Three Levels of Banquet
28th Sunday Homily by Archbishop I. A. Kaigama, at St. Benedict’s Parish Lokogoma, Abuja, October 11, 2020.
Readings: Is. 25: 6-10; Ps. 22 (23); Phil. 4: 12-14, 19-20; Mt. 22: 1-14
To my dear people of God in St. Benedict’s Parish, Lokogoma, may God bless you now, and forever.
I pray that all of you with your Parish Priest, Rev. Fr. Sixtus Okonkwo, together with his recently posted assistant, Rev. Fr. Boniface Neibo, will continue to enjoy harmony and bear plentiful fruits of peace, love and progress in your parish.
With joy, I congratulate the teachers among you and indeed, in Nigeria, for the good news by President Muhammadu Buhari, on the World Teachers’ Day, during which he approved a special salary scale for teachers, reviewed upward their retirement age to 65 or forty years of teaching before retirement. He promised teachers rural posting allowance, science teachers’ allowance, low-cost houses in rural areas, prompt payment of salaries, timely promotion, etc. This is commendably great news! I appreciate this unprecedented and edifying generosity to teachers by the Federal Government. It is a gesture that will have a very positive impact on our educational system. We hope that its implementation will be transparent and flawless, as the implementation of excellently conceived ideas is always a challenge. We hope too that the President will meticulously follow this noble initiative to its logical conclusion, and that he will extend similar gestures to doctors, unemployed youths, low income earners, rural dwellers, etc. May the Lord will bless our President.
While today’s homily is not about teachers or the President, I thought I should acknowledge this rare ground-breaking initiative.
Last Sunday, using the image of the vineyard, we were taught to live productive lives. Today, we are invited to consider the symbolism of “banquet”. God is presented as that king who invited many to the lavish wedding feast of his son. The invited guests turned down the invitation and instead gave various excuses. Even though Jesus used this parable with reference to the Jews who were the first to have been invited to the banquet of God’s kingdom, but because of their refusal, the invitation was extended to the Gentiles, the story also depicts the eschatological banquet open to all, irrespective of race, gender, economic or political background, provided we are dressed in the garment of righteousness, since according to Lumen Gentium no. 9, God welcomes whosoever fears Him and does what is right.
Prophet Isaiah describes the blessings, happiness and contentment at the Messianic banquet. We are at perfect liberty to say “yes” or “no”. God respects our freedom and does not force us. If we absent ourselves from the banquet or come poorly dressed, the choice is ours. The dress referred to here is of faithfulness, justice, mercy, love, kindness, etc.
I see in today’s readings three levels of banquet:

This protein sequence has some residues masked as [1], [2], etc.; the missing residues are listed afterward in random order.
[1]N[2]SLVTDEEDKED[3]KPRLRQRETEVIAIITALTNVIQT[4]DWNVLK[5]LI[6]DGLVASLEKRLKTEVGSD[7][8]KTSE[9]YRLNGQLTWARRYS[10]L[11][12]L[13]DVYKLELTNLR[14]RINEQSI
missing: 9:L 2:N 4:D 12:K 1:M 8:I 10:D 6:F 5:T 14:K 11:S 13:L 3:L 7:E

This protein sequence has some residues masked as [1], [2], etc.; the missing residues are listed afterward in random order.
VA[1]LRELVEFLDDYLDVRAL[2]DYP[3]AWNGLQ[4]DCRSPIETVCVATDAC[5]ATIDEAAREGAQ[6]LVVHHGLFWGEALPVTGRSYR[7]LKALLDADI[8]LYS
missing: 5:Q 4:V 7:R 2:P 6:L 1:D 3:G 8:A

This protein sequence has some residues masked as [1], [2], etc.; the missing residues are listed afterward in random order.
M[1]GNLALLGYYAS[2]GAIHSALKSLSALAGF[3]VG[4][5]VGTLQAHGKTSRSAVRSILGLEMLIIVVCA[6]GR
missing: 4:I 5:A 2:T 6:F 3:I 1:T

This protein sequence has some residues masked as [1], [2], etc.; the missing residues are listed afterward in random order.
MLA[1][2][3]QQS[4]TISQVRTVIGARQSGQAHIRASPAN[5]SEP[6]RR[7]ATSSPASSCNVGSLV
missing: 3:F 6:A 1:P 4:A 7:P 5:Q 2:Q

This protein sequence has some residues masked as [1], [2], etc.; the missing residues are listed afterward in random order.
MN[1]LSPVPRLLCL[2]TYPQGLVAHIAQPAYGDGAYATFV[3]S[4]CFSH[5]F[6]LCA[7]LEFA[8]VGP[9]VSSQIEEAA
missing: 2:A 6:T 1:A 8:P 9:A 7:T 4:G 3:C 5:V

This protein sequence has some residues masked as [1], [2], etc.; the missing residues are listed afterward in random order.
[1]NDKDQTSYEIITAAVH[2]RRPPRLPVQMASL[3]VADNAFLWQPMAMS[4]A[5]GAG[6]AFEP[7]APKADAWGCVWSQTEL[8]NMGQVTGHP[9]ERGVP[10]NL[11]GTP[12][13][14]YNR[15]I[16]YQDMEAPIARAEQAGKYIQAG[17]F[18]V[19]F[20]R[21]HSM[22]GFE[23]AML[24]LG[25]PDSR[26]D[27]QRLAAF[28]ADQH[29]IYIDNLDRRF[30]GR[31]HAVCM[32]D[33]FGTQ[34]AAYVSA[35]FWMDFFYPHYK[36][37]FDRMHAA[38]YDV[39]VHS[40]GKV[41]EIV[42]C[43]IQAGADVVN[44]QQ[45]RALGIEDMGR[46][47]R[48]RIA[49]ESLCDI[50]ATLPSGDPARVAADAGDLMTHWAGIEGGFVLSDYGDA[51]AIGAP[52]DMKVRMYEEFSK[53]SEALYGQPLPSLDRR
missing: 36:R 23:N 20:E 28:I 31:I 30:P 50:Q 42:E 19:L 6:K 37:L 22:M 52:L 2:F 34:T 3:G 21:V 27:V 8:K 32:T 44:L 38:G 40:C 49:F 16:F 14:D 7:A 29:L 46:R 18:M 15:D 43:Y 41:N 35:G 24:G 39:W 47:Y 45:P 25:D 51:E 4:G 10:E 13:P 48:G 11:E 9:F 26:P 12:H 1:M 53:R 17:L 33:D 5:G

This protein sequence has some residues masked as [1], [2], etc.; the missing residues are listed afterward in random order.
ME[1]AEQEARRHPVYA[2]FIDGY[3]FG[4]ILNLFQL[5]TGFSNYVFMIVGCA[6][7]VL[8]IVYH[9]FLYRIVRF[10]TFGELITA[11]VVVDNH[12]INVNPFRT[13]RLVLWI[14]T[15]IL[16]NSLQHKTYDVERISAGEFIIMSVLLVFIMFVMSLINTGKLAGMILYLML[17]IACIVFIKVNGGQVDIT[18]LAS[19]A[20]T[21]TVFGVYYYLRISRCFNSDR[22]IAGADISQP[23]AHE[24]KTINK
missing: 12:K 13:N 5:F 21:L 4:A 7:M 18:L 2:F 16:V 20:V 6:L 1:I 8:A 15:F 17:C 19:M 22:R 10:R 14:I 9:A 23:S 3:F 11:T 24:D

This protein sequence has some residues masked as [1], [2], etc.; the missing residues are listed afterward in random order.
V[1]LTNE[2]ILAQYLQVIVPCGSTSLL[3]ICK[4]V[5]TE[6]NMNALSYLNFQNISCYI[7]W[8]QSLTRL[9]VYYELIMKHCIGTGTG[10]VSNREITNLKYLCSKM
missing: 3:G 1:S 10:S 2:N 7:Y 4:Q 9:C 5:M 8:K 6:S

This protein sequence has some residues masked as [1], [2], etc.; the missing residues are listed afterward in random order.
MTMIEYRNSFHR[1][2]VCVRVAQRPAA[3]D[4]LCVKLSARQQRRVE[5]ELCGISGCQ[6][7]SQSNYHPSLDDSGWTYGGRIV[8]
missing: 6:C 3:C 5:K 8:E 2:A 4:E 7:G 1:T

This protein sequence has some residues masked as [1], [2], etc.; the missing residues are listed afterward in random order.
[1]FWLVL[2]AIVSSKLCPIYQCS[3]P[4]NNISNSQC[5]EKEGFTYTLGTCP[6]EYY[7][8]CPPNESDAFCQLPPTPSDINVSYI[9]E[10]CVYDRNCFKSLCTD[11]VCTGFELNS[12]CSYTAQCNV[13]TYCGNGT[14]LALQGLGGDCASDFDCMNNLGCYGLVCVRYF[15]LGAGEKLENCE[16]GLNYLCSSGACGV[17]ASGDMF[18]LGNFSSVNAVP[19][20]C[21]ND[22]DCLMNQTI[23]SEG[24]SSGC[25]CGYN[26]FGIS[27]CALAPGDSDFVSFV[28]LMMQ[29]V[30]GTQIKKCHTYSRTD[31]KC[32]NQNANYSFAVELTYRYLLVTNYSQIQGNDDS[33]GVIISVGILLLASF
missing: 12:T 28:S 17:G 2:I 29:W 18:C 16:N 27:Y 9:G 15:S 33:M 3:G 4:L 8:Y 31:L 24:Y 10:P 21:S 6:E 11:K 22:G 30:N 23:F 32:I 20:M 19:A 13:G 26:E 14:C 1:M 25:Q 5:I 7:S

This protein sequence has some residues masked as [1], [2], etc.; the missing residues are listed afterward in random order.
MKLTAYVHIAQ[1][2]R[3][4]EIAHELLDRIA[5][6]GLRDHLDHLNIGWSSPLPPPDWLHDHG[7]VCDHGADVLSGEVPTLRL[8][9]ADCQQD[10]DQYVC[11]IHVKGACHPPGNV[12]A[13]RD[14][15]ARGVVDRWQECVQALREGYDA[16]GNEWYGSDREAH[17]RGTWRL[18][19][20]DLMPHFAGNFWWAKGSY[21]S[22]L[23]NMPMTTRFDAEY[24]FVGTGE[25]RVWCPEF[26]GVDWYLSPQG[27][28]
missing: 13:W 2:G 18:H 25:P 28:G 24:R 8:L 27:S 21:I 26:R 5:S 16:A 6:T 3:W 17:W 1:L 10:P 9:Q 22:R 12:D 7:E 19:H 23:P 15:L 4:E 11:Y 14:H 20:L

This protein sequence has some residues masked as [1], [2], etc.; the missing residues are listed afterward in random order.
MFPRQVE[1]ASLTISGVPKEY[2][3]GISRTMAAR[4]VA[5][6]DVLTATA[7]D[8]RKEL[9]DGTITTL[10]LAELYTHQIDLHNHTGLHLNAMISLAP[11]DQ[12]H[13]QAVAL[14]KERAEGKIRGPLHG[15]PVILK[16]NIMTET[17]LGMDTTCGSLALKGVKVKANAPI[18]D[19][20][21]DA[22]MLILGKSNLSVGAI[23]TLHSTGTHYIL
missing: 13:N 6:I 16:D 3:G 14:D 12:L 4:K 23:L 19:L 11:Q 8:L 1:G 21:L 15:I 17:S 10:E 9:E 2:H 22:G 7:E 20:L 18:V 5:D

The banquet of a common humanity: Humanity is supposed to be a big banquet celebration; where we care for one another, support one another, and are sensitive to each other’s needs; not when others are eating and drinking lavishly, while some are hungry and starving. In the banquet of humanity we must be conscious of those who lack among us so that we can share with them.
This is the essence I believe of the most recent encyclical of Pope Francis, titled Fratelli Tutti, released on 4th October, 2020 in which he says, “Our love for others, for who they are, moves us to seek the best for their lives. Only by cultivating this way of relating to one another will we make possible a social friendship that excludes no one and a fraternity that is open to all” (No. 94).
In the banquet of life, no one should be excluded on account of colour, race or status. The Holy Father reminds us of this too when he established the World Day of the Poor in 2016. Like the Good Samaritan, we should overcome prejudices, personal interests, historic and cultural barriers and be co-responsible in creating a society that is able to include, integrate and lift up those who are suffering or facing hardship (cf. FT. no. 77). God, as St. Paul says in the seconding reading, “Will fulfill all our needs, in Christ Jesus, as lavishly as only God can” (Phil. 4:19).
The Banquet of the Eucharist: This is a foreshadowing of that communion we shall share with God at the end of time. Jesus says, he who eats His body and drinks His blood will have eternal life. The Eucharistic banquet is just a small taste, a preview of the heavenly banquet. To participate worthily, we must put on the right garment, which is holiness and virtuous living. Mere Church membership or belonging to pious associations in Church does not guarantee us salvation.
Heavenly Banquet: God invites us to come to the mountain of the Lord where He will prepare a banquet for us, a fellowship with the saints in the banquet of eternal life (cf. Is. 25:6). We shall see the Lord face to face, and His name will be written on our foreheads; the Lord God will be shining on us and we shall reign forever and ever (cf. Rev. 22:4-5).
The point here is that we should not make lame excuses. We should respond promptly and faithfully. Do not postpone your wedding in the Church. Do not believe you are too busy. You cannot be busier than God. Find time for God and His activities. Let us be careful that we do not face ejection like the man who did not appear in the wedding garment.
As many will soon be concerned with Christmas dresses, we should not forget that the most important dress is the garment of holiness.
During October, the month of Mary, let us in our devotions pray for purity of heart, mind and body.